Monday, April 28, 2014
Longing for Home book review
Twenty-six-year-old Katie Macauley has placed all her hope in Hope Springs, a small town in the 1870 Wyoming Territory. But if she wants to return home to Ireland to make amends with her estranged family, she'll need to convince the influential Joseph Archer to hold true to his word and keep her on his payroll as his housekeeper despite her Irish roots. The town is caught in an ongoing feud between the Irish and the "Reds" the frontiersmen who would rather see all the Irish run out of town and the Irish immigrants who are fighting to make a home for themselves in the New World. When Joseph agrees to keep Katie on as his housekeeper, the feud erupts anew, and Katie becomes the reluctant figurehead for the Irish townsfolk. As the violence escalates throughout the town, Katie must choose between the two men who have been vying for her love though only one might be able to restore hope to her heart.
My Review: 6.75/10
My very first thoughts on reading this book were not favorable; the opening chapter that sees Tavish and Ian giving Katie a ride did not impress me. I thought Tavish's thoughts and comments were repetitive and based on nothing. Not to mention the way he kept stating the obvious. Tavish was way too interested, way too soon. I just didn't find it believeable. I was about ready to turn this one in as one I couldn't finish, but for some reason, I pressed on a little longer. I'm glad I did.
While Tavish never gives up on his relentless pursual of Katie, you quickly spend a lot less time in his head, which makes his interactions more charming than shallow.
Ms. Eden does a good job of providing hard choices and real struggles. Romantically, it didn't seem like an easy choice for me, except for the fact that Joseph wouldn't let Katie know of his feelings. But there was plenty to love in them both, from her point of view.
Her ultimate choice between Hope Springs and Ireland was not an easy one either.
And no easy solutions for the problems in Hope Springs were offered either.
And then, we finally get the whole tale of Katie's past. That's not easy either. The way it was built up, I kept expecting the author to have built in a loophole, something that would remove all blame and guilt from Katie's shoulders, where her family was concerned. I expected it, but it never happened, fortunately. Her past was understandable, but she still placed reasonable blame on herself. I was really proud of Ms. Eden for giving her characters real problems, real struggles, real regrets. These things build character in a person, making them interesting, unique, and hopefully full of integrity and strength. She allowed Katie the time to earn the reader's compassion and respect. That is not easily done nor common enough.
I rated this book the way I did because though I enjoyed it (I really loved the Irish infusion, the dialogue, the history, the details, everything. So well done!) and thought so much of the plot and characterization well done, I had a criticism for every compliment.
I didn't understand why Joseph thought he could court Katie after she moved out. How did he think that would go with the Reds? Seems to me it never crossed his mind, which was totally out of character.
And with all the power Joseph held, and he held it all, why did he not demand peace, require civility, fair prices, no violence/harassment, etc as part of terms of lease? If anyone violated it, they would be given a warning and then, if it continued, they'd be evicted. Seems plenty simple to me.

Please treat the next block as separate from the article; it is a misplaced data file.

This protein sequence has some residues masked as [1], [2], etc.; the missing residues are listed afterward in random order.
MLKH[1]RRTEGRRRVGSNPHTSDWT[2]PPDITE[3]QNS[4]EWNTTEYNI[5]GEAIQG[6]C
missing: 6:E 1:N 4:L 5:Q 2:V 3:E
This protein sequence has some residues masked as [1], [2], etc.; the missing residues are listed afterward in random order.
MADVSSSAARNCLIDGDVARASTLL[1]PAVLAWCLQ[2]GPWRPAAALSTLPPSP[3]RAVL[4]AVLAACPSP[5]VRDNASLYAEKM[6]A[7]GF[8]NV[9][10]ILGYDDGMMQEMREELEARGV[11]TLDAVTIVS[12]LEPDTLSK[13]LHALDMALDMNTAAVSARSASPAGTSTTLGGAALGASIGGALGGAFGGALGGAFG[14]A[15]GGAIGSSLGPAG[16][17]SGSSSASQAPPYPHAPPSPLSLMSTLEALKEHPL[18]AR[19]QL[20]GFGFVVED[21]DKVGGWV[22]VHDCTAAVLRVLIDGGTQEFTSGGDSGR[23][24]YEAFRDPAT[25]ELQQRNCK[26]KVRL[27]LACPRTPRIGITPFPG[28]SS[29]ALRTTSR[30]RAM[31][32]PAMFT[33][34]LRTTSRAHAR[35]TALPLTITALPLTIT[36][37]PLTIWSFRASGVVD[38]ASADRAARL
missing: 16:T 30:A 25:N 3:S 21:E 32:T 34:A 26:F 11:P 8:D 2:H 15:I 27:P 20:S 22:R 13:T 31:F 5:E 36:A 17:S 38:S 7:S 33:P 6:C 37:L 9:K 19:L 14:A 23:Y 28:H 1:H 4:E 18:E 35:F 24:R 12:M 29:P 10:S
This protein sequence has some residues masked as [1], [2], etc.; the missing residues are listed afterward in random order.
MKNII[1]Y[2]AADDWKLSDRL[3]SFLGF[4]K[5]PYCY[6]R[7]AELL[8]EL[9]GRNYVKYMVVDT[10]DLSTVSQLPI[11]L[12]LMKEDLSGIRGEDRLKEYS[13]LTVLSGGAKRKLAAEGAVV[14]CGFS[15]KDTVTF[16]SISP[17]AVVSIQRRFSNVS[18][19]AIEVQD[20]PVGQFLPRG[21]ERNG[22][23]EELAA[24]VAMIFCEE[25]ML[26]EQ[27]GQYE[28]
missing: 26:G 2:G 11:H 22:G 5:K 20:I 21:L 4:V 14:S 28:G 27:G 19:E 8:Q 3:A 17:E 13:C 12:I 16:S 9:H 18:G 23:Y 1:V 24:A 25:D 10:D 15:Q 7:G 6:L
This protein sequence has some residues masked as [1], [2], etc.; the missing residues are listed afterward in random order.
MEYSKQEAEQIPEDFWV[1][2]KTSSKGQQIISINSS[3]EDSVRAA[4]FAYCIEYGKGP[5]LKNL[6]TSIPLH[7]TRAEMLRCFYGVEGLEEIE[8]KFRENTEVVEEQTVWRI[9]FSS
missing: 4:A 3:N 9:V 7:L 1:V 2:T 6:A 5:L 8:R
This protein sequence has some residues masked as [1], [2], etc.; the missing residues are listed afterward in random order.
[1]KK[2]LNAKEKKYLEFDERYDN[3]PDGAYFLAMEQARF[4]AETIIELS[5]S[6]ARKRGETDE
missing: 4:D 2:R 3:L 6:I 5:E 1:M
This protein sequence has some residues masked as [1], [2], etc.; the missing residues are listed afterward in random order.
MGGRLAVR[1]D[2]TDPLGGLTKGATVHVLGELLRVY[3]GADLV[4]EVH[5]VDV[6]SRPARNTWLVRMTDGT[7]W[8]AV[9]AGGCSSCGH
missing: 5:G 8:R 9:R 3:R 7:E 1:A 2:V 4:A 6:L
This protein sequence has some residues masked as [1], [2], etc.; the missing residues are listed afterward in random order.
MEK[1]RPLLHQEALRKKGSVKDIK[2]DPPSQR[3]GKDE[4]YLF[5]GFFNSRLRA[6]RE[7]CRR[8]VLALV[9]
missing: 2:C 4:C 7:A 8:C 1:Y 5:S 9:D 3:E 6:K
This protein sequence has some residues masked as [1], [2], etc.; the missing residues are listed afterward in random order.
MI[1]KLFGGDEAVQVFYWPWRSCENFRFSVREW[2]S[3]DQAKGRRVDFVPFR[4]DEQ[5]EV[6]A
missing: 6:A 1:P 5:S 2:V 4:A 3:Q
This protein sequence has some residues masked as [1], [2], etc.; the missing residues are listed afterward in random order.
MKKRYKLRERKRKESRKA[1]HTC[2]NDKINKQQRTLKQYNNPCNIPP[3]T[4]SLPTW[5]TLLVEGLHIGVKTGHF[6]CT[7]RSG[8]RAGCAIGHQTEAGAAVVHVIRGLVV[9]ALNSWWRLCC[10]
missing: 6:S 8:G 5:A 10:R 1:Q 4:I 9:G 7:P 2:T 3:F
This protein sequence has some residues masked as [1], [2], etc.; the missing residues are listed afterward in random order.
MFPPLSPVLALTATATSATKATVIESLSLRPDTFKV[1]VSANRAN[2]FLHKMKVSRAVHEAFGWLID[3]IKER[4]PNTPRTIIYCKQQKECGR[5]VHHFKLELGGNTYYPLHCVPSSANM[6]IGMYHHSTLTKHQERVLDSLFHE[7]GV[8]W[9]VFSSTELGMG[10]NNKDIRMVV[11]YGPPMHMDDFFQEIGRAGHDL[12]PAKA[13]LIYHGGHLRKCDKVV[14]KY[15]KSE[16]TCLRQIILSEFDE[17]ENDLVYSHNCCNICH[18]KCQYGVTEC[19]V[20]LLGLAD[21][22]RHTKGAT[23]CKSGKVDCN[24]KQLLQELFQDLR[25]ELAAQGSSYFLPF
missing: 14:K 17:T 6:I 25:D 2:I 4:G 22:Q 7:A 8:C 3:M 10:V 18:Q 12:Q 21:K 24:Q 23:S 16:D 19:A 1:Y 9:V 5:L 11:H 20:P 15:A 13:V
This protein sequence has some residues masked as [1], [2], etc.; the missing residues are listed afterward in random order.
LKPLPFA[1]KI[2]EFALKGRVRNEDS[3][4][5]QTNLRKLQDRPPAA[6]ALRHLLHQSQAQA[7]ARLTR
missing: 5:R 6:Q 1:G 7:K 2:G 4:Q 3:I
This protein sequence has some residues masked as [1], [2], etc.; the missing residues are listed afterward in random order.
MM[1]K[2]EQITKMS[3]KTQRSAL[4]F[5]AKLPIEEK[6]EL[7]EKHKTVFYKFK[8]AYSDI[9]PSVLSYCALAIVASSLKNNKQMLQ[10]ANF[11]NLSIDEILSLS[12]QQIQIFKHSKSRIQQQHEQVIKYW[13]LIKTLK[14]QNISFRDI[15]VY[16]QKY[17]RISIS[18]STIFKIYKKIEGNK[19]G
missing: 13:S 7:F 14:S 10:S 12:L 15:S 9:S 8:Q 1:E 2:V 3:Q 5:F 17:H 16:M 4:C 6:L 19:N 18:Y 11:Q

Why were there no lawmen to enforce anything? I understand that it was a territory, but if they could have a church with a pastor, they could have a sheriff or deputy or something and a jail, even if it was only a one room holding cell.
Why did it not occur to Katie herself to ask Granny about staying there, especially as she'd just spent time with her, reflecting on how much help Granny needed?
At the time, I was wondering why there was so little reference to God and why Katie didn't pray and seek out the Bible for answers, and now I'm thinking, this may not have been a Christian based novel. I'm not sure, so I'm going to discount that.
When it came down to it, I thought Katie flipped from being annoyed with Tavish to being super into him, just a little too quickly. If I remember correctly, it really happened when he saved her by dancing in her stead. I thought that was well done, certainly the kind of thing to turn a girl's head. But Katie seemed to flip too easily (and often) in general for me. First Tavish, then Joseph and back and forth and back and forth (though it did seem that her preference for Tavish was always stronger and present, which appeased me). Then it was leaving Hope Springs, then talk of staying for years, then leaving, then staying, then leaving and ultimately staying. Too much, too easily flip flopping. Perhaps this was supposed to be a character flaw of hers. I'm not sure.
Ultimately, I enjoyed this book. It was interesting, stuffed with history and authenticity, and a sobering taste of realism. The things I loved and the things I thought could have been better put aside, the book left me wanting more. Will Katie ever learn to read? How will the Reds and Irish find peace? What will happen with Katie's family? What will happen with the new housekeeper? What will happen with the Archer family? What will happen way down the line with Finbarr? These are just a smattering of the things I'm dying to know and the character's I'm invested in. This book will draw you in and hold tight.